Soy Farmers in the U.S. Spend 88 Percent More on Pesticides Than They Did 6 Years Ago, Study Says


Total herbicide use on soybeans has been rising sharply according to new statistics.



The Monsanto Company has repeated ad nauseum that one of the main goals of its GMO crops is to use less pesticide, along with “feeding the world (which one recent report debunked).”

But newly released research from the 2015 National Ag Statistics Survey (NASS) has revealed that the pesticide claim may not be true after all — in regards to one of the major genetically engineered crops on the market, “Roundup Ready” soybeans, at least.

The soybeans, which make up over 90 percent of U.S. acreage for the commodity crop, are engineered in a lab to resist Roundup, Monsanto’s flagship herbicide whose main ingredient is glyphosate, a probable human carcinogen according to the World Health Organization.

And because of the of over-reliance on this chemical, farmers are now using more toxic herbicides (editor’s note: which are also classified as pesticides by the USDA) on soy than in recent memory.

Herbicide Use On the Rise in (Mostly GMO) U.S. Soybeans

According to the NASS results, GM soy farming in the United States has had the effect of increasing pesticide use over time, in this case potentially toxic herbicides that are able to kill weeds where Roundup cannot.

According to which cited the NASS report, soybean producers are now spending a whopping 88 percent more on crop protectant products than they did last six years ago. In total, herbicide use has jumped by 61 percent from 2006 to 2015 on soy in the U.S.; GM soybean acreage increased by 30 percent in that time frame.

The shift to non-Roundup pesticides may be why Monsanto is so interested in potential mergers with other chemical companies, as Tom Philpott of Mother Jones recently hypothesized.


“Aside from seed expense, crop protection products (chemicals) are the most expensive input soybean producers pay for,” said Tong Wang, San Diego State University Extension Advanced Production Specialist. Wang said in the article above that farmers should “modify their pest management practices to include non-chemical options.”


A massive glyphosate resistant super weed. Photo via

Instead, many of them have simply been spraying more and more toxic chemicals.

In this case, the rise of the dreaded Roundup-resistant super weeds is forcing the hands of farmers who use Monsanto’s GM soy crops, necessitating the need for more spraying.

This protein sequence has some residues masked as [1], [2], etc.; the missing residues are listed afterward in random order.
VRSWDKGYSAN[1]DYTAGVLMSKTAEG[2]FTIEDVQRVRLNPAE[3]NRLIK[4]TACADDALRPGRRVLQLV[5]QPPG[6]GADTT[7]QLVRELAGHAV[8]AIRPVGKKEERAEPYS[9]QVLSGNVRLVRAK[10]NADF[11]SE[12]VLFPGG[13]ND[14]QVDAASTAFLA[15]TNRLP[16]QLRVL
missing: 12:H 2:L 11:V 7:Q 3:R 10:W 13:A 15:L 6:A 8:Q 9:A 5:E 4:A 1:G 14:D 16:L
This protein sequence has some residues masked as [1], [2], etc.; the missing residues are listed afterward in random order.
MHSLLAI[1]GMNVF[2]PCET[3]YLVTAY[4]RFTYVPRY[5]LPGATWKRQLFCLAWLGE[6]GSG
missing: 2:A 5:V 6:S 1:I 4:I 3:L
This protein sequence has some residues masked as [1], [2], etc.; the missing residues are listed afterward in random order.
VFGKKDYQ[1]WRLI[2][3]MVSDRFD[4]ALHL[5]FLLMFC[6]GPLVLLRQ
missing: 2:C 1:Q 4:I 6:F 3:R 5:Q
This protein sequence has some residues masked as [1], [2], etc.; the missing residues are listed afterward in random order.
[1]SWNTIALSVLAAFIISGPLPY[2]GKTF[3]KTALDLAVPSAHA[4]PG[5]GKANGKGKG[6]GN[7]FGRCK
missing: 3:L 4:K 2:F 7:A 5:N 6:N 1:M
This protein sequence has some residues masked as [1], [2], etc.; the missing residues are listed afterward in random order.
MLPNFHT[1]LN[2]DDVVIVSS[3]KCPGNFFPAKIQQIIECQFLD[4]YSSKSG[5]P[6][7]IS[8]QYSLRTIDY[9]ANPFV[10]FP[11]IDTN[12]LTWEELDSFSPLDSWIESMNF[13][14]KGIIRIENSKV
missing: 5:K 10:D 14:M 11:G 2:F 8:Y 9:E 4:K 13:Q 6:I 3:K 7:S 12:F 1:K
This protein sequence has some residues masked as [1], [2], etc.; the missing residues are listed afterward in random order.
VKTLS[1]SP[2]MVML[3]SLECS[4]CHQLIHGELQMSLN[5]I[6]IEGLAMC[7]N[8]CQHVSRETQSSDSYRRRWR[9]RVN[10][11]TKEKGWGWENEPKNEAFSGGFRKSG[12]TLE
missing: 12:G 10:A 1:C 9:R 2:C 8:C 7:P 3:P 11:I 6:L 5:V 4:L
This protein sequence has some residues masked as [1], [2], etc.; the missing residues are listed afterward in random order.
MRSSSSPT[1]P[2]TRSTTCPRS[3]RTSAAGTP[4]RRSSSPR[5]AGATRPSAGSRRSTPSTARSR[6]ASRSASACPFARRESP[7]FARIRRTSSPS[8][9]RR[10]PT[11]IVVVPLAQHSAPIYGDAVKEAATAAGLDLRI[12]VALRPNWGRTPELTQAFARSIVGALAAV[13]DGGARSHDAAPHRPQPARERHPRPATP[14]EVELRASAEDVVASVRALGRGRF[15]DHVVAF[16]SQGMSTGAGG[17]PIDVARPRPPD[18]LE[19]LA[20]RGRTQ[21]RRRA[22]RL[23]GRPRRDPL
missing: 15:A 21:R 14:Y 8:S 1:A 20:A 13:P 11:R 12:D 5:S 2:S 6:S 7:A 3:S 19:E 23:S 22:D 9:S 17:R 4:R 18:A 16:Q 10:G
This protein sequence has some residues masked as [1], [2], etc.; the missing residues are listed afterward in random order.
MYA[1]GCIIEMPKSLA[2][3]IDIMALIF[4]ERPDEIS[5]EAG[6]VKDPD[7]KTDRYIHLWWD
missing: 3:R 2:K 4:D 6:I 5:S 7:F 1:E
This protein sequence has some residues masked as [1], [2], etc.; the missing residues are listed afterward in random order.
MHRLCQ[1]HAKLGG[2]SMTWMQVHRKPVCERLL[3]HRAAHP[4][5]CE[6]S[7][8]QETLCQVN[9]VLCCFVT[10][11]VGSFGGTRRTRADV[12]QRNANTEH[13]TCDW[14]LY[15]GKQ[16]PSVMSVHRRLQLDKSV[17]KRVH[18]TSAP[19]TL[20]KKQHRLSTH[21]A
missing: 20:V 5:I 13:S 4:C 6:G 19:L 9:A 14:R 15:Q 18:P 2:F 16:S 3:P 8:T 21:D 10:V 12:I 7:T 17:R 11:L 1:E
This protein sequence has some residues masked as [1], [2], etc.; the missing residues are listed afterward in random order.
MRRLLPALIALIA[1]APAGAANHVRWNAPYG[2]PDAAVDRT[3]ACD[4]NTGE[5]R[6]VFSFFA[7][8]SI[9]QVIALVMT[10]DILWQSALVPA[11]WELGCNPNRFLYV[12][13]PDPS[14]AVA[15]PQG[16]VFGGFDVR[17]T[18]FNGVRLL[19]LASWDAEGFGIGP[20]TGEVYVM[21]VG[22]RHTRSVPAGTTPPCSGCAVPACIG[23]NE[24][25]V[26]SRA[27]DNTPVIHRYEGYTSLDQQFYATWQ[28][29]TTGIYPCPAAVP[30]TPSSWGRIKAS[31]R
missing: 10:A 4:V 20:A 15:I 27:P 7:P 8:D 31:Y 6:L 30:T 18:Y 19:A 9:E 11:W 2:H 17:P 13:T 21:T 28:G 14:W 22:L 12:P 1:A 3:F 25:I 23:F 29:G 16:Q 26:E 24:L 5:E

“The Nightmarish Super Weed That Can’t Be Killed” 

In 2009 ABC News aired a landmark report dubbed ‘Super Weed That Can’t Be Killed,’ spotlighting the immense problems being caused by glyphosate resistant super weeds on farms in the southeast.

The problems have continued into the past few years and few solutions seem imminent, with most of them involving the use of more and more dangerous chemicals. Monsanto and other companies have worked to improve their “technology,” but most simply involve resistance to other harsh chemicals such as dicamba.

The ABC News report, which can be viewed here, shows how many farmers have been forced to hack down these massive glyphosate resistant pig weeds by hand, and to bring in scores of workers just to do the job. An even more dramatic example of happened recently in Texas where farmers made an emergency request to use a widely banned chemical to save over 3 million acres of mostly GM cotton.


Report Takes Aim at Super Weeds, Urges Change

A new report by the International Panel of Experts on Sustainable Food Systems (read here) has echoed those long-held concerns, stating that herbicide-resistant super weeds have become a serious problem while recommending a switch to ecological farming techniques.

Now that we know the truth about super weeds, GMOs and toxic herbicide use, the question is how much longer will farmers, consumers and the environment have to suffer before something is done?

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Categories: GMO Propaganda, GMOs, and Uncategorized.
About Nick Meyer

Nick Meyer is a journalist who's been published in the Detroit Free Press, Dallas Morning News and several other outlets. He founded AltHealthWORKS in 2012 to showcase extraordinary stories of healing and the power of organic living, stories the mainstream media always seemed to miss. Check out Nick's Amazon best-seller 'Dirt Cheap Organic: 101 Tips For Going Organic on a Budget' by clicking here, as well as its sequel Dirt Cheap Weight Loss.